Page:Stevenson - The Merry Men (1905).djvu/281

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general public, and thought the darkness was alive with eyes.

Another gleam and another violent gust arrived together; the house was seen to rock on its foundation, and, just as the light was once more eclipsed, a crash which triumphed over the shouting of the wind announced its fall, and for a moment the whole garden was alive with skipping tiles and brickbats. One such missile grazed the Doctor's ear; another descended on the bare foot of Aline, who instantly made night hideous with her shrieks.

By this time the hamlet was alarmed, lights flashed from the windows, hails reached the party, and the Doctor answered, nobly contending against Aline and the tempest. But this prospect of help only awakened Anastasie to a more active stage of terror.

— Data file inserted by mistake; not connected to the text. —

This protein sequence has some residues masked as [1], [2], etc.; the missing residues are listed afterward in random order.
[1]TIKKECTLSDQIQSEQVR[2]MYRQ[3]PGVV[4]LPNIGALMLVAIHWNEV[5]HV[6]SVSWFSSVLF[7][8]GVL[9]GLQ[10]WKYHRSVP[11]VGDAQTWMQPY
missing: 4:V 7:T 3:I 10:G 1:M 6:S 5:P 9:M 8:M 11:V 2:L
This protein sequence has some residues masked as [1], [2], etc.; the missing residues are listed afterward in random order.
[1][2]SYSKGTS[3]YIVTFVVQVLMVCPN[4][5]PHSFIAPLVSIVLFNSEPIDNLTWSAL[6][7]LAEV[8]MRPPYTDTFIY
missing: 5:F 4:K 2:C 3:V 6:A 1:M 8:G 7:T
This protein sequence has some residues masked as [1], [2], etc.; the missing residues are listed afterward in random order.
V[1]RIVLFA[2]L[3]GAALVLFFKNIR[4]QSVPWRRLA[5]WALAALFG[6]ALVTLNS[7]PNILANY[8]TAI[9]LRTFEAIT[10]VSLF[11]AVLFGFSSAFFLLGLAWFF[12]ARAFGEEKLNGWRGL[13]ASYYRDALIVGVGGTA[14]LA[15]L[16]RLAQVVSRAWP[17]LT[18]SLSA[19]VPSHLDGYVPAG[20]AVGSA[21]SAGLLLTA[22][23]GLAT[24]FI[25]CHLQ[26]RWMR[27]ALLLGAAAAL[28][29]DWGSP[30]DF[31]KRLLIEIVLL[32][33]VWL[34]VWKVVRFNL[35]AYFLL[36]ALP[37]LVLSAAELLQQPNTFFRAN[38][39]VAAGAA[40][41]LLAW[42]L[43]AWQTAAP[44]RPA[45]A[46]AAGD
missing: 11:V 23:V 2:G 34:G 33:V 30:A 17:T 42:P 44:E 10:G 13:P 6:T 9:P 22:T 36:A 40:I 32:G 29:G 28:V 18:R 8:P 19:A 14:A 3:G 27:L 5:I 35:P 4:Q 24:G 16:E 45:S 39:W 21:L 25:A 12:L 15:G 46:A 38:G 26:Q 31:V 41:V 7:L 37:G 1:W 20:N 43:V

"Henri, people will be coming," she screamed in her husband's ear.

"I trust so," he replied.

"They cannot. I would rather die," she wailed.

"My dear," said the Doctor reprovingly, "you are excited. I gave you some clothes. What have you done with them?"

"Oh, I don't know—I must have thrown them away! Where are they?" she sobbed.

Desprez groped about in the darkness. "Admirable!" he remarked; "my grey velveteen trousers! This will exactly meet your necessities."

"Give them to me!" she cried fiercely; but as soon as she had them in her hands her mood appeared to alter—she stood silent for a moment, and then pressed